Wednesday, March 10, 2010

Style for Style

Aside from the witty writing and smart story lines, “Sex and the City” was a show that broke boundaries, broke hearts, broke bankbooks and never apologized. If New York City is the fifth character in “Sex and the City”, than the clothes are certainly the sixth. With the new movie hitting theaters in May, I have a hunch that we all can not wait to get “Carrie-d away” all over again…

Aside from sipping on the occasional cosmopolitan, or hoping that one day, I too, will be proposed to with a shoe, one can not help but be blown away by the incredible impact “Sex and the City” has had on the lives of all women who watch it (and subsequently the wallets of all the suckers out there.) The Sex and the City Effect, as it is so often referred to, stakes its claim from the large shift in behavior of certain groups of women after the show’s cultural rise to greatness. Foregoing the obvious effects: the desire to sip cocktails all day, flaunt your sexuality on any occasion, and float through life unsure of where you’ll end up (but positive that you’ll be okay), the greatest effect the show has had can be found in our closets.

As each of the four main characters grew in to themselves and began to develop their own distinct style, it can be assumed that each and every viewer out there fundamentally attributed themselves to one of the four women.

There’s the “Samantha”. Everything about her exudes sex and confidence – particularly her wardrobe. Bright bold colours, curve hugging dresses, the oversized Hermes Birkin bag, and huge gold statement jewelry. If you’re a Samantha kind of girl, you aren’t afraid to stand out.

If you view yourself as a “Charlotte”, then you are a woman who lives by a schedule and a plan. With the upstate New York combination of preppy, feminine and romantic, her look is proper, sophisticated and always put together. Grocery shopping with a dress that doesn’t go with your shoes? No thank you.

The strong and determined “Miranda” character dresses not to attract men, but to attract the positive attention she feels she deserves in the work place. With incredible power suits by day and oversized t-shirts by night, the rare times that Miranda shows a little skin, it is with purpose.

With the tendency to favour shoes over rent, many women (myself included), can strongly identify as being a “Carrie”. It is her continued nuance of hope and naiveté about all things love and finance related that make her so relatable, and also somehow admirable. She taught us the importance of mixing designer pieces with funky finds from thrift stores, and how the transgression of mixing colour pallets and styles is never safe, but always surprising.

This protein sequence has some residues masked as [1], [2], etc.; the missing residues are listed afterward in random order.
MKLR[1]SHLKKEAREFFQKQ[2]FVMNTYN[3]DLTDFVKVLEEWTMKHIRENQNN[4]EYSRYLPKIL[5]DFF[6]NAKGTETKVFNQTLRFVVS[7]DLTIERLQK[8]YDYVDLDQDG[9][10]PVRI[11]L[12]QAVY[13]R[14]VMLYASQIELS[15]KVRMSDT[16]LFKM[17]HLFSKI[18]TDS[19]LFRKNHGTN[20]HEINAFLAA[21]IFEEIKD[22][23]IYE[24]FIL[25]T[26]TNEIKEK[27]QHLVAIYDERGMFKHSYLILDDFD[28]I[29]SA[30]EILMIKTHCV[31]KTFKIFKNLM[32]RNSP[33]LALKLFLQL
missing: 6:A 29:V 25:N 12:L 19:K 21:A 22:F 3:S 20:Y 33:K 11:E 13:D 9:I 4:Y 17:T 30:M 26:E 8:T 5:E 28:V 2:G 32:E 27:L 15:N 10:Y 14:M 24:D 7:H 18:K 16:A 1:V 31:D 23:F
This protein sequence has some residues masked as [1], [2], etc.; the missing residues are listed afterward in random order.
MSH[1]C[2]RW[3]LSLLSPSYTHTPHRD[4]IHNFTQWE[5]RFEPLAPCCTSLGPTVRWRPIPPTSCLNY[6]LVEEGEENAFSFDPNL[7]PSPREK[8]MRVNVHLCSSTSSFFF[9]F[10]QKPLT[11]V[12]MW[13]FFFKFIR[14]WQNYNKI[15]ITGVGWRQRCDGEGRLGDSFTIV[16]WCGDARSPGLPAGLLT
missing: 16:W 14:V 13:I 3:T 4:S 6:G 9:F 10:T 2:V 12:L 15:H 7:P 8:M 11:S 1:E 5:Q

With all four characters built upon such strong female archetypes, there is the strong possibility that one may have a bit of Samantha, Charlotte, Miranda and Carrie in all of us. But what we all possess since the show first passed through our televisions, into our living rooms, and straight to our hearts, is the willingness to forgo all common sense and follow any trend that one of the four girls busts out.

The contribution the show made to fashion is immense. They turned Manolo Blahnik into a household name, revived the fanny pack, raised eyebrows by turning lingerie into every day clothing, and exposed midriffs without disposing class. The girls made it justifiable to throw down thousands on a handbag, and made you argue that fur is not murder, fur is fashion.

Costume designers Pat Field and Rebecca Weinberg undoubtedly had no idea the kind of impact the show’s wardrobe would have or it’s influence of modern day fashion. The pair produced more than fifty outfits per episode, and approximately three hundred for the first movie installment. During the six season run they spawned a revving engine of economic, cultural, and social trends that continue to be relevant today.

“In terms of the series, fashion didn’t just reflect the zeitgeist, it actually influenced it as well,” says Valerie Steele, fashion historian and director of the Museum at the Fashion Institute of Technology. “It really validated people’s love of fashion. Even people who weren’t going to spend $500 on a pair of shoes suddenly became very aware of Manolo and Choo and the whole concept of luxury.”

The first film paid homage to many of the series common fashion statements: status shoes and bags, menswear inspired pieces, and oversized flowers. With exposed bra straps, nameplate necklace, and a Prad(o) purse in tow, SATC addicts are more than ready to see what the new film will introduce into our wardrobes.

When the second “Sex and the City” film hits theaters this May, there will undoubtedly be as much discussion about the hemlines as there are about the plotlines.

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